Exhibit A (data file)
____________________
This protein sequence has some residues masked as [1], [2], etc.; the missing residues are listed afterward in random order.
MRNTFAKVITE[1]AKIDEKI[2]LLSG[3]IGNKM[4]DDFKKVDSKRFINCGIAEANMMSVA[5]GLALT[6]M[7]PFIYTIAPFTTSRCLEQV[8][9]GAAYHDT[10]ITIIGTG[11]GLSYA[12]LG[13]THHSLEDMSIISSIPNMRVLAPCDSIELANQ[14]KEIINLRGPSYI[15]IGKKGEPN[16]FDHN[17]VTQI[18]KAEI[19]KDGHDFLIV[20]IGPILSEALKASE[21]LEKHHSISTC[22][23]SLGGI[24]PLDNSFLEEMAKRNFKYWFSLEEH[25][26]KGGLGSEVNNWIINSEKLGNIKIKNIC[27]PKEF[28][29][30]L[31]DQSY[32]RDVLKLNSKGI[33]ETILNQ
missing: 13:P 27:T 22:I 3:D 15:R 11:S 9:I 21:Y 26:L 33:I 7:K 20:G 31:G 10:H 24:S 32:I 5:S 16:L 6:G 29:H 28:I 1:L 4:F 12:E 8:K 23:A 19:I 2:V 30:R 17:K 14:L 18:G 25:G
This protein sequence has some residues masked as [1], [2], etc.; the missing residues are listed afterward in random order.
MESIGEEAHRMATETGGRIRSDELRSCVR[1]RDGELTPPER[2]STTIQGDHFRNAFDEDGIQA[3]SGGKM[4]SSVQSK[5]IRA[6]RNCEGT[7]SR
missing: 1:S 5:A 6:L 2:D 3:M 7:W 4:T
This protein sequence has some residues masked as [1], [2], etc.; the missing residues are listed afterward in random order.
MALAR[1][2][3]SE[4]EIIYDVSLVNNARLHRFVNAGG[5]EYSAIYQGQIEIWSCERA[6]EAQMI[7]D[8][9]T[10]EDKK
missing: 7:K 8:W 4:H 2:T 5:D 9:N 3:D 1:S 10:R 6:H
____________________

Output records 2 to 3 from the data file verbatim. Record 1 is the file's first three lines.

This protein sequence has some residues masked as [1], [2], etc.; the missing residues are listed afterward in random order.
MESIGEEAHRMATETGGRIRSDELRSCVR[1]RDGELTPPER[2]STTIQGDHFRNAFDEDGIQA[3]SGGKM[4]SSVQSK[5]IRA[6]RNCEGT[7]SR
missing: 1:S 5:A 6:L 2:D 3:M 7:W 4:T
This protein sequence has some residues masked as [1], [2], etc.; the missing residues are listed afterward in random order.
MALAR[1][2][3]SE[4]EIIYDVSLVNNARLHRFVNAGG[5]EYSAIYQGQIEIWSCERA[6]EAQMI[7]D[8][9]T[10]EDKK
missing: 7:K 8:W 4:H 2:T 5:D 9:N 3:D 1:S 10:R 6:H